Once inside the cathedral, the bright white color highlights. As the marble pieces that make the columns had different tonalities, they were painted white. The floor is white and black like a chessboard.
Emperor Carlos V intended to create here the royal mausoleum: the Main Chapel was designed to perform this function. But his son Felipe II ordered to build the monastery of San Lorenzo del Escorial, which became the site where all the kings of Spain from Carlos V on are buried. The Main Chapel contains the kneeling effigies of the Catholic Monarchs Isabel and Fernando by Pedro de Mena.
A room on the left aisle near the façade keeps part of the treasure of the cathedral. This is the place where the artist and architect Alonso Cano had his workshop and lived while working on the cathedral. He was the author of the main façade. Along the cathedral, on the cornice, there are some of his paintings. When I visited the cathedral (August 2010), these paintings were exhibited along the ambulatory around the Main Chapel (pics 3 & 4; in pic 2 you can see the bare wall in the locations of the paintings). One of the masterpieces kept in the Sacristy is the Alonso Cano’s Immaculate Conception (pic 5). He also made the busts of Adam and Eve in the Main Chapel.
There are also works of El Greco and José de Ribera the Spanoleto.
I recommend taking an audio-guide of the cathedral. There are 32 tracks with precise information of the main history, the chapels, altarpieces, the Treasure and other items.
Monday - Saturday: 10:45-13:30 and 16:00-20:00 hours
Sundays and holidays: 16:00-20:00 hours
Monday - Saturday: 10:45-13:30 and 16:00-19:00 hours
Sundays: 16:00-19:00 hours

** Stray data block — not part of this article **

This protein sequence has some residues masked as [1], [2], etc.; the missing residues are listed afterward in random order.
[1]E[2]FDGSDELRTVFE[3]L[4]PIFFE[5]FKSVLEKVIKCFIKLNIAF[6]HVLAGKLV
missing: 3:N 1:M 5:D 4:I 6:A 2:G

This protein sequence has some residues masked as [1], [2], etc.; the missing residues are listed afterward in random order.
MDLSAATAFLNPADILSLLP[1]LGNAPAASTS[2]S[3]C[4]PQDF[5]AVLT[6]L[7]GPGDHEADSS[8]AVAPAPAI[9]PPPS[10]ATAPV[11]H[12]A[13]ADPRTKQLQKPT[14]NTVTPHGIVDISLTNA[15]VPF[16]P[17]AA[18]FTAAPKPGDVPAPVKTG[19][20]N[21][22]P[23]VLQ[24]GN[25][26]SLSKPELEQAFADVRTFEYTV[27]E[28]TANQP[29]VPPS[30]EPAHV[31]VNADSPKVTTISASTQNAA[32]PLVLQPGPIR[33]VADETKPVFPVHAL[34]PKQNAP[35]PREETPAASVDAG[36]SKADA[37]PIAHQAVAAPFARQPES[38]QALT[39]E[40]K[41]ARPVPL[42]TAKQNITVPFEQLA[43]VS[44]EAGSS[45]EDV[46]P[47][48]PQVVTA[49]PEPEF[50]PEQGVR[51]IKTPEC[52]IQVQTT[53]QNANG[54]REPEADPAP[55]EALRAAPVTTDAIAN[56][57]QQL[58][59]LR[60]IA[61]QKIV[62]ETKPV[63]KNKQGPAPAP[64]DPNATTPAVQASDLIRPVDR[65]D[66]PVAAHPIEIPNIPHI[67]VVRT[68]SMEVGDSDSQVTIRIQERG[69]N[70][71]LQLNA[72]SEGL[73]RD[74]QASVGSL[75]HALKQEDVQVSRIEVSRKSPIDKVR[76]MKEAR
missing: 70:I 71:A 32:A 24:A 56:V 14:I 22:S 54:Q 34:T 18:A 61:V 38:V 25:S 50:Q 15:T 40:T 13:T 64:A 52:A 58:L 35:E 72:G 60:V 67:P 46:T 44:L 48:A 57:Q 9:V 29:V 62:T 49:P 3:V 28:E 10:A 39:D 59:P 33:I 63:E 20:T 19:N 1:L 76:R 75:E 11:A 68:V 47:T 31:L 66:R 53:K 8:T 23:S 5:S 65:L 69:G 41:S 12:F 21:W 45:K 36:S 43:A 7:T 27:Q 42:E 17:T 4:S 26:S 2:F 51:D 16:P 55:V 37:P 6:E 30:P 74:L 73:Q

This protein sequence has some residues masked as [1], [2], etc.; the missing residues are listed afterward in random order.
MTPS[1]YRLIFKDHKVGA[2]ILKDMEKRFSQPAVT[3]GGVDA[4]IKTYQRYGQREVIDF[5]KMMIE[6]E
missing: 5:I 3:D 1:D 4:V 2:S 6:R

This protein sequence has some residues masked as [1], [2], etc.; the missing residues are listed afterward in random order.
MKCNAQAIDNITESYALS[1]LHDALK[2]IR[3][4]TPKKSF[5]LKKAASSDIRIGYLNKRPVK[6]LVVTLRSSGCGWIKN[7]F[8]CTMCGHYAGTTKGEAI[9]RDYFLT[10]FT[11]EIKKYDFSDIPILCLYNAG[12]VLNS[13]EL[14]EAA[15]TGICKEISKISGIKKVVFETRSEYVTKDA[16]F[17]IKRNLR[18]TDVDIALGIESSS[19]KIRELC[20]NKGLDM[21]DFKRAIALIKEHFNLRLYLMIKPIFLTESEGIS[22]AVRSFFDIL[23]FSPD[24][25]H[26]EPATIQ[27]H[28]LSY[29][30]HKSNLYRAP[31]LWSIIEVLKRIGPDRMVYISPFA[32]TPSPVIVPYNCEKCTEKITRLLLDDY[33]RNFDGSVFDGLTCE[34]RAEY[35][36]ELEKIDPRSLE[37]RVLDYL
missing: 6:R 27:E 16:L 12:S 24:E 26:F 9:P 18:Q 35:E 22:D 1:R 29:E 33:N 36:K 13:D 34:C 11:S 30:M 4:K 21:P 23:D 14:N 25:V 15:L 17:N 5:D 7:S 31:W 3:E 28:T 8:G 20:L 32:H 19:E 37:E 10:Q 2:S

Entrance fee: 3,50 €.
Included in the Granada City Pass.
Right in the center of the city you will find the main Cathedral in Granada and like all the rest in Spain it is amazing. The pillars are massive and during my trip to Spain I got a new sense of time and how long it actually took to build these structures.
In the web link below you can follow along to my travelogue with more pictures of the interior of this great cathedral.
The cathedral is huge, yet the city buildings come virtually right up to its walls. It's hard to get a good view of the building from the outside.
Many people after visiting Al Hambra skip the Granada Cathedral. I suggest that you do not do this. It is worth a visit.
Built in the 15-16 century it was meant to be a copy of the Holy Sepulcher in Jerusalem. The Cathedral took 180 year to build, often being held up because of events like the plague. It has Renaissance and Gothic sections. The only section remaining of the original Great Mosque on this spot is the Muslim ablutions well outside the chapel.
The Royal Chapel (Gothic), built by the Catholic Monarchs (Isabela and Ferdinand) is next door.
The AudioGuide here was not worth while imo. It did not follow any order. It was difficult to place the sites being described, despite the map provided with the AudioGuide.